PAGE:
Found in India, China and Tajikistan, the Tibetan sandgrouse inhabits barren plains near a waterbody. Cover photo: Dhritiman Mukherjee

Sandgrouse are related to doves and pigeons but unlike their relatives which are found all over the world, even in remote islands, in the form of hundreds of species, sandgrouse are found only in Asia, southern Europe, the Middle East and Africa. This could be due to their preference of arid and semi-arid habitats. However, it is strange that despite being strong flyers, the sandgrouse have not reached Australia more than 80% of which is arid and eminently suitable for them. Incidentally, another arid-zone species originating in Africa has reached Australia and thrives there as the Australian bustard. The sandgrouse also have originated in Africa where 10 species are found and from there they spread out to the Old World. They are not found in the Americas. Interestingly, the sandgrouse is also not found in Sri Lanka although the chestnut-bellied sandgrouse is found up to Kanyakumari.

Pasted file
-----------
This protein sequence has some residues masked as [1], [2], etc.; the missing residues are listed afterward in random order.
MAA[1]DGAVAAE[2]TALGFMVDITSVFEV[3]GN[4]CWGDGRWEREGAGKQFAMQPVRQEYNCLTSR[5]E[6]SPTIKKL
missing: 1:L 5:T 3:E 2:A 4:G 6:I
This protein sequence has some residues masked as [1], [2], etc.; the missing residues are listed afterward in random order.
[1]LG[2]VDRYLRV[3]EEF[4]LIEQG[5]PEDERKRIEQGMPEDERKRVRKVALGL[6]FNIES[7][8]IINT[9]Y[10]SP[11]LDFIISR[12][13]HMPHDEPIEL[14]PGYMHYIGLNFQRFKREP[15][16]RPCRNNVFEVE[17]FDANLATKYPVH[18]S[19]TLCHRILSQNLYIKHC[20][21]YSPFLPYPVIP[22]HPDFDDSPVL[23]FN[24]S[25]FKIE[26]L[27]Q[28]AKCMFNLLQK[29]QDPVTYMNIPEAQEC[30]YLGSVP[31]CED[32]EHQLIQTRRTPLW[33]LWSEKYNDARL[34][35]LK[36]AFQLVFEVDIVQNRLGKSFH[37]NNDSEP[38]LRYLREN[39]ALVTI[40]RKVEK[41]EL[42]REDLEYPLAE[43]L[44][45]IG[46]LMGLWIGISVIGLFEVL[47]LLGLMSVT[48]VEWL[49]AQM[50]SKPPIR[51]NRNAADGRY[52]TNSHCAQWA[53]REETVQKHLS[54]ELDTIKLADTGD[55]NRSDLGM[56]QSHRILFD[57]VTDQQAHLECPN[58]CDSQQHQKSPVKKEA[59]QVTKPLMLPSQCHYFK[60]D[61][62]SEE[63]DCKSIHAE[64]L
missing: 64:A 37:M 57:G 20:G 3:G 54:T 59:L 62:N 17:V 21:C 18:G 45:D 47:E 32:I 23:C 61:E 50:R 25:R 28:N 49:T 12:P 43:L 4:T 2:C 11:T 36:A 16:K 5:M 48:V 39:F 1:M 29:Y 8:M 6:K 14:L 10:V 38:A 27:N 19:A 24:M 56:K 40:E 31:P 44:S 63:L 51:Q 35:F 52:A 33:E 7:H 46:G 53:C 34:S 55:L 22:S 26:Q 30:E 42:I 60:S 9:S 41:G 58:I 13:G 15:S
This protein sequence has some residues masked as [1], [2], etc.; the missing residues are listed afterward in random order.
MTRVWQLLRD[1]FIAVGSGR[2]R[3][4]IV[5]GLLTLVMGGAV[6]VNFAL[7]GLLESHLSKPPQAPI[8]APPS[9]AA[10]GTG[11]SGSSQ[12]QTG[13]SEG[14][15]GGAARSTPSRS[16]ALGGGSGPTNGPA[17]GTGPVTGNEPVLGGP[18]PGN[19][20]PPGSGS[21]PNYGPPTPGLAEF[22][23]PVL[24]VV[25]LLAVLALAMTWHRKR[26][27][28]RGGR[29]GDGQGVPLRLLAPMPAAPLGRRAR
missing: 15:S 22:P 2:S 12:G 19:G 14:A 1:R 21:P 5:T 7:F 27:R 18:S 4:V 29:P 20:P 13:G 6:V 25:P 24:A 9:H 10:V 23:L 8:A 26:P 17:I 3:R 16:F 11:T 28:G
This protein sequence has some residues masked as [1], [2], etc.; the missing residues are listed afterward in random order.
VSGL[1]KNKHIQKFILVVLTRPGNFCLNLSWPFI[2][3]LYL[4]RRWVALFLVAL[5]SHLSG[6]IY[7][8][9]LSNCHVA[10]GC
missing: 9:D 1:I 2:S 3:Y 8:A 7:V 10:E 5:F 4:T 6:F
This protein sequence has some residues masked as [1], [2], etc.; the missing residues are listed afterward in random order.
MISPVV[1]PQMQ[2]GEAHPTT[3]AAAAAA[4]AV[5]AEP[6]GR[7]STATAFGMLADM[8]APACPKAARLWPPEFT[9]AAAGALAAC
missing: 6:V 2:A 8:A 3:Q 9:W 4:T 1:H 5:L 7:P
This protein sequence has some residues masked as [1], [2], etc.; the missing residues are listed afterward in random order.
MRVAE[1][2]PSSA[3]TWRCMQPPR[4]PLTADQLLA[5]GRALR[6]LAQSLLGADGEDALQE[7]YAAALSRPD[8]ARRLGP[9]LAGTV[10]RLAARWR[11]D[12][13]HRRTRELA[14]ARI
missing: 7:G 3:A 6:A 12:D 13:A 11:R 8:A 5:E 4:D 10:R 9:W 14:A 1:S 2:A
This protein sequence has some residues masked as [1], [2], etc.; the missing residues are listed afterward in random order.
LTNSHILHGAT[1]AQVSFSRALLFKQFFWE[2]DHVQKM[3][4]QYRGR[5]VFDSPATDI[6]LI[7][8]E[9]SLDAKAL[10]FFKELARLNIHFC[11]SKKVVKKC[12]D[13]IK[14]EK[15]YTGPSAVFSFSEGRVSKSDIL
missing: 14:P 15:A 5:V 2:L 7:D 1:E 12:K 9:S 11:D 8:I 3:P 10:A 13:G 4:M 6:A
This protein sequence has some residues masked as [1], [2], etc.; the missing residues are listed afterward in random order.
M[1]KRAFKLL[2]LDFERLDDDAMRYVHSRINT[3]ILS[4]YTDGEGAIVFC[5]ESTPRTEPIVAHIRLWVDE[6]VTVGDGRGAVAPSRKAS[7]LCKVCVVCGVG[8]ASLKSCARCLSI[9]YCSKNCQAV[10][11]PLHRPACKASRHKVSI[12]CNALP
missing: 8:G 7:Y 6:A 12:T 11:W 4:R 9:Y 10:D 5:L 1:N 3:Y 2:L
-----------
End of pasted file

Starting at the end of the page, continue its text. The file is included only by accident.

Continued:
The painted sandgrouse is the only Indian species that is found in dry deciduous forests and jungles. It also shows what we call sexual plumage dimorphism, i.e. male and female are differently coloured. The male is gaudy with characteristic face markings, red bill, and light chestnut throat, neck and breast, ending in two dark bands separated by white feathers. Females are grey with spotted face and throat –– overall quite drab which helps in camouflage when she is sitting on eggs that are laid on the ground amongst small boulders, stones and fallen leaves. She blends so well with the ground that one can reach as close as one metre without noticing her.